Then he added: “I don’t make my living at golf. I spend my living at golf.”


Players Warm Up To Golf Channel Tour Stop Here

A group playing Saturday in the Golf Channel Amateur Tour completes its round on 18th hole at Maderas Golf Club.

One of the major stops on the Golf Channel Amateur Tour is this weekend’s San Diego Open. It’s a two-day, 36-hole event played at Maderas Golf Club and Rancho Bernardo Inn. There are 21 states represented in the 180-man field, which is divided by handicap into 12 flights. Seemingly all of the visitors came here in search of some sun.

Pat Moore of Aurora, Colo., and Sean Brushett of Seattle, were positioned above the 18th hole at Maderas after completing their rounds, watching other groups finish and marveling at the weather (72 and sunny). Moore said Tour events don’t get going in Colorado until the end of April. Brushett said they begin play in Washington three weeks earlier, but still “it will be wet and cold. Of course, it’s like that most of the time.”

David Saxon of Farmington, N.M. said he couldn’t have picked a better place to play his first Golf Channel event: “With it 40 degrees back home, I couldn’t resist.”

Saxon, 41, owns a business called Sandia Hearing Aids and said he signed up for the Tour because he found himself spending too much time working.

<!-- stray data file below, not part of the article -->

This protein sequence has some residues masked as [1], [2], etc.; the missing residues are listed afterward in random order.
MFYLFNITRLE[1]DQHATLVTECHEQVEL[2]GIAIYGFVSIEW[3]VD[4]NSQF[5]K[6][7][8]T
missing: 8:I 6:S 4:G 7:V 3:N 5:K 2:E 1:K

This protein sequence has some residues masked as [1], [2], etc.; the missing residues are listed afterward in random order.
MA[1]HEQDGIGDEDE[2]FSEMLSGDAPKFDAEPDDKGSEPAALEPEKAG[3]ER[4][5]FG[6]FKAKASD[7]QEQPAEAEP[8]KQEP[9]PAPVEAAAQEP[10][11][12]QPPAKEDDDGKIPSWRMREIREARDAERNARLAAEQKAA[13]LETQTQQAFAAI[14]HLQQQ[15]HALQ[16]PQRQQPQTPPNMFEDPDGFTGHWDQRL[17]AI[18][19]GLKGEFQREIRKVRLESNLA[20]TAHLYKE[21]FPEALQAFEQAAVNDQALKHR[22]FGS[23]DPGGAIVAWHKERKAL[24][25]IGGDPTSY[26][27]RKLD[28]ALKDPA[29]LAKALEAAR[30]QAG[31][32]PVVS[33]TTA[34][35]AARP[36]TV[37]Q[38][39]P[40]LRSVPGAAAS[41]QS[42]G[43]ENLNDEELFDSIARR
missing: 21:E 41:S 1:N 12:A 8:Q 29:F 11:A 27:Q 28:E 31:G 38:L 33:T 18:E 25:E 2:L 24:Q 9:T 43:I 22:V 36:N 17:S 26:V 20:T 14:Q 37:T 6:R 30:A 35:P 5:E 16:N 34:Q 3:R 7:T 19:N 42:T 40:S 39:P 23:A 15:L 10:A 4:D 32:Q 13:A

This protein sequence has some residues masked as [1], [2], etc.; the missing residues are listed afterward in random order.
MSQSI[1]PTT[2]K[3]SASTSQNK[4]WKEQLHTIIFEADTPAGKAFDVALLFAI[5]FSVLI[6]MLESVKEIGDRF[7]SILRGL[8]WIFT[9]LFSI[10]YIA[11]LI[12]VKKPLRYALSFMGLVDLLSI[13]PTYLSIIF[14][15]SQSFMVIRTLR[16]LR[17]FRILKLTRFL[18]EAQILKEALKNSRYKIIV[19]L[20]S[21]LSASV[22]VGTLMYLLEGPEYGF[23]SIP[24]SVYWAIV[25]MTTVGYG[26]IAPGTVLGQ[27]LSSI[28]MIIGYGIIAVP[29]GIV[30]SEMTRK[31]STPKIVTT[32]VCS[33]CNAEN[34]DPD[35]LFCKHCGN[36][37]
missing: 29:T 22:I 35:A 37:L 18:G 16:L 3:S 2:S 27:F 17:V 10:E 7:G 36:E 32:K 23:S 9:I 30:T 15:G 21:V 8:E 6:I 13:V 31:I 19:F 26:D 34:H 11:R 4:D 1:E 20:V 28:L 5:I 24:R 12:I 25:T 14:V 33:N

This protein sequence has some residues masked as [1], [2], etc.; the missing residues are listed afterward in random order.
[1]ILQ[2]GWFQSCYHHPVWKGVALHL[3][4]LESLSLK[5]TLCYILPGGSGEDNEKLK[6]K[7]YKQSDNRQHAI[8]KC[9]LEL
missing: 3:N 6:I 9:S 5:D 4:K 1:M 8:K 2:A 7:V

“I joined to get me back into golf and get my handicap down,” said Saxon, who plays to a 15 handicap. He shot a 98 on the par-72, 6,555-yard Johnny Miller-designed course at Maderas. He felt fortunate to avoid triple digits after shooting 54 on the front. Saxon put the driver away on the back nine and carded a 44.

“The fairways are so narrow,” said Saxon. “I realized I was using the driver too much.”

Saxon called Maderas one of the most difficult and challenging courses he’s ever played. It’s certainly much different than what he sees back home in New Mexico. There were the narrow fairways and some blind shots. There were the canyon holes that created some difficulty judging distance. And there’s the price to be paid for leaving shots short — or long.

Said Moore: “It’s unforgiving. I’ll bet I took six to eight penalty strokes (going out of bounds). But I loved the challenge.”

Moore, 61, who also was eager to get out of the Colorado cold. Now if he could just get his game to warm up. Moore, a 22-handicap, failed to break 100 at Maderas. He should fare better Sunday at Rancho Bernardo Inn, where errant shots have more room to roam.

Brushett shot an 88 at RB Inn on Saturday, then came over to Maderas to get another look at the course before playing it on Sunday. He shot 85 at Maderas in a practice round earlier in the week.

“You play for bogeys and if you pepper in some pars it’s a good day,” said Brushett, 43, an executive who joined the Tour two years ago and is playing in his 20th Golf Channel event.

The lowest score of the day was a 2-over-par 74 by Roland Rivera of San Diego in the Championship flight, which includes golfers with handicaps of 3.9 or lower. It was one of 20 scores in the 70s at RB Inn, where most of the lower-handicap flights played on Saturday. They move to Maderas for Sunday’s final round. Rick Labrum of Murrieta, playing in the Senior Hogan flight (handicaps of 8 to 12), had the lowest score at Maderas on Saturday with a 10-over 82.

Here’s more on the Golf Channel Amateur Tour.